Should There Be A Cap On The Number of Atlantic City Casinos?

Barbara Nathan Updated on November 21, 2019
atlantic city casinos

Every month we keep reading how Atlantic City and NJ online gambling revenue keeps breaking new records. In fact, in October, Atlantic City casinos reported increased gaming revenue for the 17th straight month.

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Yet according to a Nov. 14 article on www.PressofAtlanticCity.com, some NJ government officials would like to see the state place a limit on the total number of casinos allowed to operate in Atlantic City.

The casino market in the northeast might already be saturated

This opinion that the number of existing casinos is enough was highlighted in a Rutgers University report presented to the State Assembly on Thurs., Nov. 14. The report states that the casino market in the northeastern sector of the US is already saturated. Therefore, adding more in Atlantic City to the existing total of nine could be detrimental.

Jim Johnson, who played a pivotal role in Gov. Murphy’s efforts to get Atlantic City back on track and co-wrote the state’s transition report on Atlantic City, suggested instituting a cap on the number of casino licenses. He called the ongoing profitability of the nine existing Atlantic City casinos “a very serious concern.” Johnson made the following point as well:

“The trend lines suggest things are going to be down” as new casinos continue to open in neighboring states. The Atlantic City casino industry is vulnerable to challenges from within and competition from outside the state.”

A new casino is likely in South Philly next year

According to the Rutgers report, a new casino housing 2,000 slot machines expects to open in the South Philadelphia stadium district in 2020. It could divert up to $150 million in gambling revenue away from Atlantic City casinos.

Meanwhile, the Showboat in Atlantic City hopes to reopen a casino there, too

Bart Blatstein purchased the Showboat from Caesars Entertainment in 2016, two years after the hotel and casino closed. Then, later that same year, he reopened it as a stand-alone non-casino hotel. The Showboat has been operating as such ever since. But now Blatstein wants to reinstall a casino there. He has already submitted a proposal to the Casino Control Commission seeking permission.

A 2014 deed restriction preventing any new owner from offering casino gambling at the Showboat remains in effect. However, Blatstein told the commission that the deed restriction should not be an issue. That is because he wants to build the casino on an adjoining 123,000 square-foot lot, not on the Showboat property per se.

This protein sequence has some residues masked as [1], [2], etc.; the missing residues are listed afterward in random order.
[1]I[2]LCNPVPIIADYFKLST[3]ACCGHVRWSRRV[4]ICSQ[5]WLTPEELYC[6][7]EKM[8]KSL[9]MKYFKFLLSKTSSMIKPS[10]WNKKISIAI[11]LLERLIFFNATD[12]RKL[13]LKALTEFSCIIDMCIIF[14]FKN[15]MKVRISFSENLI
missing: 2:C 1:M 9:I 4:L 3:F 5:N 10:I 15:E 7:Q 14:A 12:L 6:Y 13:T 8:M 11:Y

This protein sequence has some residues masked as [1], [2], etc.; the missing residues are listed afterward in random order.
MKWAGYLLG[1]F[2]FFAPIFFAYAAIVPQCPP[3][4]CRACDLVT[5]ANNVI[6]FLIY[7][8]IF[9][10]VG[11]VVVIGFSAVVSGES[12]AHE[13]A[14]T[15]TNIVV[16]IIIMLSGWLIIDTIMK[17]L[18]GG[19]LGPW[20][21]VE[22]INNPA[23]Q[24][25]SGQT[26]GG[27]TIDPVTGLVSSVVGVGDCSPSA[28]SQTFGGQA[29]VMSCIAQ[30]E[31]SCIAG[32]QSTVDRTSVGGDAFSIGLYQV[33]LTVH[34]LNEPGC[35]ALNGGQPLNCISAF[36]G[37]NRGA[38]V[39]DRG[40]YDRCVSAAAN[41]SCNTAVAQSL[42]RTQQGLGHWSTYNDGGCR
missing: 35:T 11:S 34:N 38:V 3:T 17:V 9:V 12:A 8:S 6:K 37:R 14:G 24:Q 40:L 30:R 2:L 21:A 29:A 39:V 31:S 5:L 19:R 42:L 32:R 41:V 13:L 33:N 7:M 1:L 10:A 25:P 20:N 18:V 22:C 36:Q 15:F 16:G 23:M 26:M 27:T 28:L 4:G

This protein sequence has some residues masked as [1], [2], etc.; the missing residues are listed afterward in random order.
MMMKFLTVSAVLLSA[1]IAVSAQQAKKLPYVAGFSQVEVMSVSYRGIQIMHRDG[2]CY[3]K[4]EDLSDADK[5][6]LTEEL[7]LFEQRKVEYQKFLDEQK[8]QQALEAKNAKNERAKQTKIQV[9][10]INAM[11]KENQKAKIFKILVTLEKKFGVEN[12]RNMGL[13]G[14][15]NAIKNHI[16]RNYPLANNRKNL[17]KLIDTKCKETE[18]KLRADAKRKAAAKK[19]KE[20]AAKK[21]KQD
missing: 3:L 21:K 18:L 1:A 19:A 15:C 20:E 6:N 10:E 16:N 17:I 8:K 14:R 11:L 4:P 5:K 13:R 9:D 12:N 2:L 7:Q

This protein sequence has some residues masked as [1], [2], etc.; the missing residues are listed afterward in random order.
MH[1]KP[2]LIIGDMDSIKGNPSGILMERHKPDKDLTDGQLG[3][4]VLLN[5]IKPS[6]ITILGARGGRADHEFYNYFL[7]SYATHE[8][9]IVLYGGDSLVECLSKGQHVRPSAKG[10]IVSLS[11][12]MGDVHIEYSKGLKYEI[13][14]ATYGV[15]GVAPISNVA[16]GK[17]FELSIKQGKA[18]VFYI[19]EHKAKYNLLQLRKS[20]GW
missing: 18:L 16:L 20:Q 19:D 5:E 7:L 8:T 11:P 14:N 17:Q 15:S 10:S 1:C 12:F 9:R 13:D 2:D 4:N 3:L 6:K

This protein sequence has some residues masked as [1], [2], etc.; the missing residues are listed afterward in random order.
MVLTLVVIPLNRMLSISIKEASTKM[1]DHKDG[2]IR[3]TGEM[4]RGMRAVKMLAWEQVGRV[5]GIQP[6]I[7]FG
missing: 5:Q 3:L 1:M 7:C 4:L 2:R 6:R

The commission asked Blatstein why he wanted to build a new casino. Blatstein’s replied that “the older-style casinos are no longer in vogue. Therefore, he envisions a “different” type of casino. It would be geared primarily toward a younger demographic and would prominently feature sports and esports. “Young people are very mobile and very experience-oriented, so it will be designed accordingly,” Blatstein stated.

The commission also asked Blatstein how he thought a 10th casino would impact the Atlantic City market. Blatstein’s answered as follows:

“It’s not about the number of casinos. It’s about variety.”

Besides building a new casino, Blatstein wants to convert the existing bus terminal at the Showboat into a “family entertainment center.” He received preliminary approval to proceed with the initial steps needed to open a casino. However, Blatstein is still a long way off from being granted a license.

Some legislators hope the Showboat Casino never opens

Despite the Commission’s preliminary approval, there is strong opposition to the prospect of having 10 Atlantic City casinos. Assemblyman and former casino executive Ralph Caputo called Showboat’s plan to open a new casino “a bad idea.” He said that while Atlantic City’s overall gambling revenue has increased since the opening of Hard Rock Hotel and Casino and Ocean Casino Resort last year, the gross operating profit of the Atlantic City casinos has declined.

Assemblyman Ronald Dancer said  that“there are only so many gambling dollars to go around.” Therefore, he recommends considering a cap on casino licenses.

What do you think?

The Press of Atlantic City is conducting an online poll. So if you have an opinion one way on the other as to whether the state should place a cap on the number of Atlantic City casinos, you can weigh in and say “yes” or “no.” So far the vote is split 50-50.

Of course, here on NJOnlineCasino.com, we will continue to update you on all of the latest developments on this timely topic.

 

 

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